Published August 26, 2013
Martian wannabes dust off those resumes: The application deadline for a one-way mission to Mars is almost here.
While the prospect is off-putting to many, it's also the dream of a lifetime to some; more than 165,000 people have applied to join the manned Martian colony effort envisioned by the non-profit Mars One Foundation. But the foundation is only accepting applications until Aug. 31.
After Aug. 31, Mars One officials will begin winnowing down the field of applicants — the only requirement to apply is to be over age 18 — to identify those most likely to thrive on the nine-month journey to the Red Planet, and in the settlement to be established upon arrival. [Mars One’s Red Planet Colony Project (Gallery)]
"It's easily assumed that Mars One is only looking for pilots and engineers," Mars One chief medical officer Norbert Kraft said in a statement. "Don't disqualify yourself too easily. If you wish to be a Mars pioneer despite of the risks and challenges that come with this job, you are already more qualified than most people on this planet. It is most important that you are healthy and have the right mindset."
Mission participants can hail from anywhere in the world, and the project has received applications from people representing more than 140 countries so far. The most applications — 37,852 — come from the United States, which represents about 23 percent of submissions, officials said, followed by China, Brazil, India, Russia, the United Kingdom, Mexico, Canada, Spain and the Philippines (10th on the list, with 3,516 applications).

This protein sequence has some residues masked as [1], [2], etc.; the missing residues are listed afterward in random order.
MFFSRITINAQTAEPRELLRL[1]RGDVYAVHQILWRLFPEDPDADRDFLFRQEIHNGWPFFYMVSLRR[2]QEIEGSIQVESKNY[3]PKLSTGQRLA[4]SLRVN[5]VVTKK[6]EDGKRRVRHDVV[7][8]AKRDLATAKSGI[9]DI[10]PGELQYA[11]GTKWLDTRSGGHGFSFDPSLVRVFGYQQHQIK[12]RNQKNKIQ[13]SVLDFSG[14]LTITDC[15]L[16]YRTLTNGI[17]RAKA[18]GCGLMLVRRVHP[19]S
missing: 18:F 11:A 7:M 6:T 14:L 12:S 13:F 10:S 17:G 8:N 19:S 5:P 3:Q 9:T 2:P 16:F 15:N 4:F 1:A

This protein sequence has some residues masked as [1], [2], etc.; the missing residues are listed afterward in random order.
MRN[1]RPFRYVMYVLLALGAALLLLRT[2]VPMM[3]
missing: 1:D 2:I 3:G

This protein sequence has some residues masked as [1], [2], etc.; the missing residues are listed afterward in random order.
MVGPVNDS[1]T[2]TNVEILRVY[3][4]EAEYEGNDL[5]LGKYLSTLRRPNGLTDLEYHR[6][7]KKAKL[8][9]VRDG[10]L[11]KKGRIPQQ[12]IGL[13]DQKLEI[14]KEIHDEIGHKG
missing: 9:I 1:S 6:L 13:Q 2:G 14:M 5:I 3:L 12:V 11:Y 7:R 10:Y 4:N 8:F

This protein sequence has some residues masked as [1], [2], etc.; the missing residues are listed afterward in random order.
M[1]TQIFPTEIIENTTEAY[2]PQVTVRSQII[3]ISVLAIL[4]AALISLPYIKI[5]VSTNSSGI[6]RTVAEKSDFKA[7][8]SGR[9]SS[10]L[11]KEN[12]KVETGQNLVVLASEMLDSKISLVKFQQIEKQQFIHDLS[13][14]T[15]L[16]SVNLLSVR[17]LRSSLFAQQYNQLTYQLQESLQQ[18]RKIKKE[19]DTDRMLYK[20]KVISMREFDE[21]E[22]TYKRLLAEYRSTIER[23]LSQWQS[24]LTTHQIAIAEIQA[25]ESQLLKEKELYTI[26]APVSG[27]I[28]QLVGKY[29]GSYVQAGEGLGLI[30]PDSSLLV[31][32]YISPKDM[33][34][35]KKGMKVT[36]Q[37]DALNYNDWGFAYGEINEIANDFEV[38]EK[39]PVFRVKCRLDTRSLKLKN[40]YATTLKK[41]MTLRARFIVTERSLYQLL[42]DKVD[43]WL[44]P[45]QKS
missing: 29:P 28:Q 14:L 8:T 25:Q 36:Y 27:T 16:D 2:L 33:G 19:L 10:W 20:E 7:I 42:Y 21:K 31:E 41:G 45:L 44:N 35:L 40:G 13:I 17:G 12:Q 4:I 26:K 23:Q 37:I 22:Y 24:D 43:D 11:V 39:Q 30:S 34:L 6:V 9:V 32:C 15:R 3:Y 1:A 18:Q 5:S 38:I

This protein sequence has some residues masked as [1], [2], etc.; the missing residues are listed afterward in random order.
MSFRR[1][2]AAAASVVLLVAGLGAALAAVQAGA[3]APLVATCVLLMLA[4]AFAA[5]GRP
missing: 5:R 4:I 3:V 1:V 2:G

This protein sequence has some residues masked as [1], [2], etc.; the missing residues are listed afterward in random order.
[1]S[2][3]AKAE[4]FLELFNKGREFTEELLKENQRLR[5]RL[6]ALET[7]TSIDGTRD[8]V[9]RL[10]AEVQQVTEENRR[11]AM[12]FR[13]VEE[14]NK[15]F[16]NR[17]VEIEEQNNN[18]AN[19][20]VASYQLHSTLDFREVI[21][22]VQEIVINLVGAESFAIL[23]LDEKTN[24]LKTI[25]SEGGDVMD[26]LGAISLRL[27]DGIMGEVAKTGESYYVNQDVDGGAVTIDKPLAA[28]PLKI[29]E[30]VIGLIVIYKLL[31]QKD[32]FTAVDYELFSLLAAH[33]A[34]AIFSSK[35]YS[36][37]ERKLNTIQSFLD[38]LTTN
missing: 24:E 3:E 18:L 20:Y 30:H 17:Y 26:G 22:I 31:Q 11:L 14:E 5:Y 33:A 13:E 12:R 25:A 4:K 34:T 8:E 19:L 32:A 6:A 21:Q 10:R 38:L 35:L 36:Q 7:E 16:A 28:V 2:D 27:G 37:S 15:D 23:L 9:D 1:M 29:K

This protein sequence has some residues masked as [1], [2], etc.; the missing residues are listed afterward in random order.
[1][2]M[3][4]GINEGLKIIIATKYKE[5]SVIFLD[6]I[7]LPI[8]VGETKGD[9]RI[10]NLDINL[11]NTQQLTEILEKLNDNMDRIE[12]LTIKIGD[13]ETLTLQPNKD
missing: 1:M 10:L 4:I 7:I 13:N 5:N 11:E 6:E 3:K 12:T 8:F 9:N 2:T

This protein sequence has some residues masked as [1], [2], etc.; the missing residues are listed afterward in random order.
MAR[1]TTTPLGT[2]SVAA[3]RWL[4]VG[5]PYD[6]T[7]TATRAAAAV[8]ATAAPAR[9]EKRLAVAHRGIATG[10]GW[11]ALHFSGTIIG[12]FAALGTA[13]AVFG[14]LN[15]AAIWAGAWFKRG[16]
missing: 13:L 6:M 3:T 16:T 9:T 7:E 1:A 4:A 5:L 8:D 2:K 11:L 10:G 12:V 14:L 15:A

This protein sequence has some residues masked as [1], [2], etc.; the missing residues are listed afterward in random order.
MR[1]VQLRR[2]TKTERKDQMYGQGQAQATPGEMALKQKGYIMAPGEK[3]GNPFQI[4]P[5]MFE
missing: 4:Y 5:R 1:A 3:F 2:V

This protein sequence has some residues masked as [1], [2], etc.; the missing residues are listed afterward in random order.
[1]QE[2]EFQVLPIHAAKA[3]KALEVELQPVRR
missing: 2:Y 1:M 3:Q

"The cultural diversity of Mars One applicants reflects the international nature of this project and ultimately makes it humanity's mission to Mars," Bas Lansdorp, CEO and co-founder of Mars One, said in a statement.
Mars One plans to launch its first crew to the Red Planet in 2023. The team hopes to finance the huge cost of the operation in part through advertisement fees on a reality TV show following the astronaut selection process and the mission planning and training procedures. A new documentary, "One Way Astronaut," has already documented the early days of the application process for the ambitious Martian mission.
The 19-week Round 1 application window opened in April, and initially Mars One officials said their goal was to gather half a million applications.
Regional reviewers for Mars One plan to select 50-100 candidates in each of 300 geographic regions in the world to move on to the Round 2 stage of the application process.
After two more selection rounds ending in 2015, between 28 and 40 Mars colonist candidates will be selected to be employed by Mars One. They will then begin training for the private Mars mission. Following seven years of training, a public vote will select the first group to be sent to Mars from among these finalists, foundation officials have said.
You can apply for the Mars One mission here: http://www.mars-one.com/en/.